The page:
This Sunday, Hollywood’s elite will get dressed up real nice, put on their biggest smiles, and fight viciously for fame and glory (and bigger paychecks) at that most prestigious of battle royale blood baths: The Academy Awards.
Lucky for Junkyard fans, we are friends with an amazing writer and movie junkie, Mr. Patrick Cooper. We’ve asked Patrick to give a preview of some of the night’s biggest categories, as well as some insights into who will win and who will be left knocked out on the red carpet. Check out the article, and then catch up on all of Patrick’s other great pieces at Collider.com and mishkanyc.com.”
It’s that time of year again. “The Oscars” are here. We say we don’t care about them, but we do. We bitch about who got snubbed and how out of touch the Academy is. But when Oscar night rolls around we still watch and we root for the movies we like, get mad when they don’t win, then spend the next day whining about how the Academy fucked up again.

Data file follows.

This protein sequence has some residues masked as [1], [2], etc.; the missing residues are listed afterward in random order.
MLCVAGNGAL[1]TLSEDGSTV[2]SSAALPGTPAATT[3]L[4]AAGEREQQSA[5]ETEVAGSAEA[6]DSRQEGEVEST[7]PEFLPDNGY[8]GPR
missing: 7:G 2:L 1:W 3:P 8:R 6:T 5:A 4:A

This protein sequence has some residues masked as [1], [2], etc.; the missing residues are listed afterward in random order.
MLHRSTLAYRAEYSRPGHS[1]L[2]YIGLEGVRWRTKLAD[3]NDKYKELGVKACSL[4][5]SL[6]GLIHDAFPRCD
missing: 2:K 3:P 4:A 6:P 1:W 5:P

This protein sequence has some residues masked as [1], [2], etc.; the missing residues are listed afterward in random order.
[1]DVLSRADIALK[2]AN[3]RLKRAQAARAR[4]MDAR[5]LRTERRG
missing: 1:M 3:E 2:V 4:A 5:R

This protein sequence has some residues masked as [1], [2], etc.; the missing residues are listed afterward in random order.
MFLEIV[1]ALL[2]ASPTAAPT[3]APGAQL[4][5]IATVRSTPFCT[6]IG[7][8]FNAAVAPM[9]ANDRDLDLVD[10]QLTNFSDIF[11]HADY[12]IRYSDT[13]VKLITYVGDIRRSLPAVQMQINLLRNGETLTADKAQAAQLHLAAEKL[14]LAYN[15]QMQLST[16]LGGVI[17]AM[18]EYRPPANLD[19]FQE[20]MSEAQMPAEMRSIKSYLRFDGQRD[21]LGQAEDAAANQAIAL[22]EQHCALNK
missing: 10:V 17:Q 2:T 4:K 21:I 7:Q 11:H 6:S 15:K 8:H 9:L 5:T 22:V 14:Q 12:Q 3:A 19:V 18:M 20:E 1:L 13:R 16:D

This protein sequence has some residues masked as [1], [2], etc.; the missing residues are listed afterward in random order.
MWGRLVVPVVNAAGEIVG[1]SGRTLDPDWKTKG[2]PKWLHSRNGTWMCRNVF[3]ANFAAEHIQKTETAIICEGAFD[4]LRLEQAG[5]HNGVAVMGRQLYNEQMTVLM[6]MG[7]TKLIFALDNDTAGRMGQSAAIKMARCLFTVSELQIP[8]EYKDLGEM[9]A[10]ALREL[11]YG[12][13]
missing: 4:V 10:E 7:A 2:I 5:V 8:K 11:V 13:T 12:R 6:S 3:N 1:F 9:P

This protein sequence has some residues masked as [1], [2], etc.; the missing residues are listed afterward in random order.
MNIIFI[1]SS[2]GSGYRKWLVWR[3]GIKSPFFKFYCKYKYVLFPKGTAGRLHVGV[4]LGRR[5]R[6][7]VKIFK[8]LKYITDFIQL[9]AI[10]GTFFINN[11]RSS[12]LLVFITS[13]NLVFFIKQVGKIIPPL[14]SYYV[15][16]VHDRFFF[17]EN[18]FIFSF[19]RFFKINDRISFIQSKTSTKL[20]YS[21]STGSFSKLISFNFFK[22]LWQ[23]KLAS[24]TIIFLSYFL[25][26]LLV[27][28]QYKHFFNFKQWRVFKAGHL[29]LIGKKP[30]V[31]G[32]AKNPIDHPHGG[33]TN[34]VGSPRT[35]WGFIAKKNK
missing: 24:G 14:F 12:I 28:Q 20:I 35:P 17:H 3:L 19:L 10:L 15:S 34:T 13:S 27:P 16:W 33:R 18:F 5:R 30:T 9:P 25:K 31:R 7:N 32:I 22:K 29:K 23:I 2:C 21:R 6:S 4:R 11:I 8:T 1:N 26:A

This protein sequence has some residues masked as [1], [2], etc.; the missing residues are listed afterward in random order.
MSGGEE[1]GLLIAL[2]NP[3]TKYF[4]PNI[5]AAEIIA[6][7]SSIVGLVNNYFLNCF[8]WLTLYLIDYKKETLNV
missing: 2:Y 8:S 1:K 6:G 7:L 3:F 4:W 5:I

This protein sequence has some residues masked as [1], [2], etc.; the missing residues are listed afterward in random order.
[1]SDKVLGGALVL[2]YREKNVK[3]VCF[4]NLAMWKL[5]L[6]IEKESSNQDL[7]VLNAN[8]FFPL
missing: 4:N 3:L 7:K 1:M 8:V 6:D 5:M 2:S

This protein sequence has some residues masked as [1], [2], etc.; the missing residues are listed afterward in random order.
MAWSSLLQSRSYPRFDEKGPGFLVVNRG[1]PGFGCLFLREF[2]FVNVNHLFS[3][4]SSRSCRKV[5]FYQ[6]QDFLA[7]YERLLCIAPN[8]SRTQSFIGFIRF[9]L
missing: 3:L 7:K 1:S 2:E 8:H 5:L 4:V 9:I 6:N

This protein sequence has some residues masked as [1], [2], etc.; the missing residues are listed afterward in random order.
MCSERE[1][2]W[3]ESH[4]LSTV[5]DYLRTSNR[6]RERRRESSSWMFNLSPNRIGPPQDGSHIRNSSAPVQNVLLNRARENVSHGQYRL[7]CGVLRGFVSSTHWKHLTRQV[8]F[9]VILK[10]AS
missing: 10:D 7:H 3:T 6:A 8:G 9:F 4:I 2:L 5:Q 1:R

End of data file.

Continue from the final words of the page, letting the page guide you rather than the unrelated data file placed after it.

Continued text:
I’m guilty of this circle of torment. I don’t care about the Oscars, but there I am every February, cursing at the TV. My favorite movies are never nominated so I don’t even know why I watch. Remember when The Artist won Best Picture? I got physically ill over that one. My favorite movie last year was William Friedkin’s Killer Joe, which got absolutely zero nominations. Despite this criminal oversight, there are still enough great movies in the running to have me emotionally invested. Here are my thoughts on some of this year’s nominations.
BEST ORIGINAL SCREENPLAY
This category is usually a wild card. While I really liked Moonrise Kingdom and Django Unchained, I think everyone is familiar with their authors’ styles, y’know? Of course Moonrise Kingdom is filled with quirky characters who deadpan their way through a hyper-literate love story.